KAM Chief Executive, Ms. Phyllis Wakiaga
When the parliamentary committee on environment tabled recommendation for the suspension of the implementation of the plastic bag ban in June, it did so with foresight and the understanding that the manner in which the ban had come into place would leave the country in economic disarray and in the end, will not give us a clean environment as intended.
It noted that the country was one of the first to implement a total ban on commercial, household and industrial plastics and that recycling of plastics was a preferred measure to address plastic waste management. Their report cited, among other reasons, the “Unreasonableness of the time frame provided” to implement the legal notice.
This “unreasonableness” points to the fact that there was little consideration of the procedure provided for in the Statutory Instruments Act to carry out public participation and an economic impact assessment.
At the same time, there is the insidious tacit message being relayed to investors that the government can arbitrarily change and effect regulations to the detriment of businesses and the nation’s socio-economic stability. There are valid environmental concerns on waste disposal and the end goal is to ensure we have a clean and sustainable environment for all.
This endeavour to make lives better for future generations that has us determined to clean up our environment, is the same that drives us to advocate for a favourable business environment that nurtures local industry and attracts investment.
They are two sides of the same coin and one should not be pitted against the other. A green economy needs both aspects working together to achieve a sustainable economy and, broad-based inclusive growth.
Creating a scenario which depicts the need for predictability and the adherence of the rule of law for business, as going against the need for a clean environment is simplistic and distracts us from the very complex issues that have led to our dependence on plastic bags, lack of proper waste management and an increasingly callous consumer culture towards environmental conservation.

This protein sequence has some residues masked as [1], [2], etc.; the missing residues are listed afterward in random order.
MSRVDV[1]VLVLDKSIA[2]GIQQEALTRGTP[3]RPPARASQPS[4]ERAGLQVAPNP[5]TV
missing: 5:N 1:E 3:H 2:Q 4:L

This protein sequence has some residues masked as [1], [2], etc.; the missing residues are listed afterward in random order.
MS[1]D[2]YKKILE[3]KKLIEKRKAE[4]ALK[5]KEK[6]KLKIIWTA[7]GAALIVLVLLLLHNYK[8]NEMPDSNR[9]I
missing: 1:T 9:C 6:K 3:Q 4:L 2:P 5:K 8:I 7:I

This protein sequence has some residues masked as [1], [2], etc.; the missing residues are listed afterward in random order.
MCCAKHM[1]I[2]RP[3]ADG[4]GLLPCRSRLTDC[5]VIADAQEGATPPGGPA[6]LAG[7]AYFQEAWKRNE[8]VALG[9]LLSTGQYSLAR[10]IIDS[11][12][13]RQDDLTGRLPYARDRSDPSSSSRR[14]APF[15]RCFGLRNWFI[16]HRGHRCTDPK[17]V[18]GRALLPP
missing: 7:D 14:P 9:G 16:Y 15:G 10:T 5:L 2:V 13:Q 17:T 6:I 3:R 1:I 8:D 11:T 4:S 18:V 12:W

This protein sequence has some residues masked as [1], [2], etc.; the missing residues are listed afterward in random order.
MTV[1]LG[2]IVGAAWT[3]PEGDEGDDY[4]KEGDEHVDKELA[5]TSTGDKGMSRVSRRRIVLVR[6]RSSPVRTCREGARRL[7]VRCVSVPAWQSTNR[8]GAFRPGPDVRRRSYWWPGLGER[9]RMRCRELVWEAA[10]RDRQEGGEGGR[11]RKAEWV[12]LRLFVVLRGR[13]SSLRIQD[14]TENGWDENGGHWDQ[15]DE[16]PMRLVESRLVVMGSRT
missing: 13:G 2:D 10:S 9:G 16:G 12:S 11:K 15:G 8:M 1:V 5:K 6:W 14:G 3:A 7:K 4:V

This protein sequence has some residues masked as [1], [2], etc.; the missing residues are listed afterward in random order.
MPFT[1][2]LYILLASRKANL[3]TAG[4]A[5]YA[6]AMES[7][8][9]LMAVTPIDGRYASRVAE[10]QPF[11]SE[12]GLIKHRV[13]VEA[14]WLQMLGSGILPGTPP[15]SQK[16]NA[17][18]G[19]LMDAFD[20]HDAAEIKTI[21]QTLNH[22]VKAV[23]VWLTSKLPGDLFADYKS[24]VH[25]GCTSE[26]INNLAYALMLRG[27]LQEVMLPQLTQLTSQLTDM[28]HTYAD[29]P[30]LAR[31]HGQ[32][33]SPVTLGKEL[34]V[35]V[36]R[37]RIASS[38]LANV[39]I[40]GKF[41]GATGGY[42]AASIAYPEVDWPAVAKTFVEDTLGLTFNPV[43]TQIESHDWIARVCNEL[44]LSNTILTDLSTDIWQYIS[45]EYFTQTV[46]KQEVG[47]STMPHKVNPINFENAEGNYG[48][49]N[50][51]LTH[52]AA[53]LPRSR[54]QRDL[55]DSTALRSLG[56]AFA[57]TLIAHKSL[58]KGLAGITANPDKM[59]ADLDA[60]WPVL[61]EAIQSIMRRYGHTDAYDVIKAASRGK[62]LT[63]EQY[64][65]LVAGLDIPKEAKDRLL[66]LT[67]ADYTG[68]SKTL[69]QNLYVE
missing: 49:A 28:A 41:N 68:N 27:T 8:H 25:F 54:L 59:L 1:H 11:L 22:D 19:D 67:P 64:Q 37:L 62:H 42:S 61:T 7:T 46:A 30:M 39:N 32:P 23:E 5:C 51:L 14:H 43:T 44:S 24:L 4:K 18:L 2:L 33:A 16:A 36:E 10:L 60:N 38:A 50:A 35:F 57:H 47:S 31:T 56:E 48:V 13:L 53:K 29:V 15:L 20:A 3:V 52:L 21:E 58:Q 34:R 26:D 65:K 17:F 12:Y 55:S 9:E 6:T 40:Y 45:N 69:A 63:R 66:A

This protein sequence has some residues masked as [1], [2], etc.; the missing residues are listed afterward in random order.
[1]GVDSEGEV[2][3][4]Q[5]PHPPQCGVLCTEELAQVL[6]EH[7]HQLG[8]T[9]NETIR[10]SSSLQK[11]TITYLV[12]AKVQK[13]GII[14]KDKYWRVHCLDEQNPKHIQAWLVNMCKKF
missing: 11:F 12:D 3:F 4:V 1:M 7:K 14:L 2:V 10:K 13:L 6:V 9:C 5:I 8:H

Other countries have made this endeavour work through phased approaches that take into consideration the views of different stakeholders. In its first step to implement the ban on plastic bags, Rwanda acknowledged that as a country it did not have any facilities to manage plastic waste and, therefore, went ahead to provide tax incentives to local manufacturers to start recycling the plastic waste.
The tax incentives were meant to enable local companies to buy equipment that would help recycle plastics. In recognising the contribution of local businesses to effecting the ban, Rwanda fused the need for a clean environment, with the need to nurture and sustain local industry, to achieve its end goal.
However, Rwanda is struggling with a growing black market for plastic bags because alternatives provided did not meet the needs.
However, there are also instances in which the ban has not worked as envisioned. A good example is Austin in Texas, US. In 2013, Austin outlawed single-use plastic bags and two years later an investigation into the effectiveness of the regulation showed the city was worse off environmentally.
This is because officials discovered that the plastic bag had a much lower carbon footprint than that of paper and cotton alternatives. The reusable bags were equally harmful to the environment as they were made from nonrecycled, low density polyethylene which has a very high carbon footprint compared to the single use bag.
So far, since the gazettement of the plastic ban, there have been at least four different notices from Nema and the Environment ministry, with contradictory statements in an effort to make exemptions and even issuing new directives only days to the date the ban should take effect.
The ban has also gone beyond single use plastics bags and touches industrial plastics thus creating uncertainty in industry with industrial users having to seek exemption from Nema to use industrial packaging. This uncertainty, lack of clarity and unpredictability is part of the arbitrariness that we are witnessing in the execution of a policy, which, Parliament said did not even comply with existing law.
Everyone’s right to exist and earn a living is enshrined in the Constitution, that includes the rights of Mama Mboga to run her kiosk, as well as that of businesses to secure investments. Circumventing it, to reach one goal at the expense of the other should be discouraged.
The writer is the CEO Kenya Association of Manufacturers —[email protected] kam.co.ke.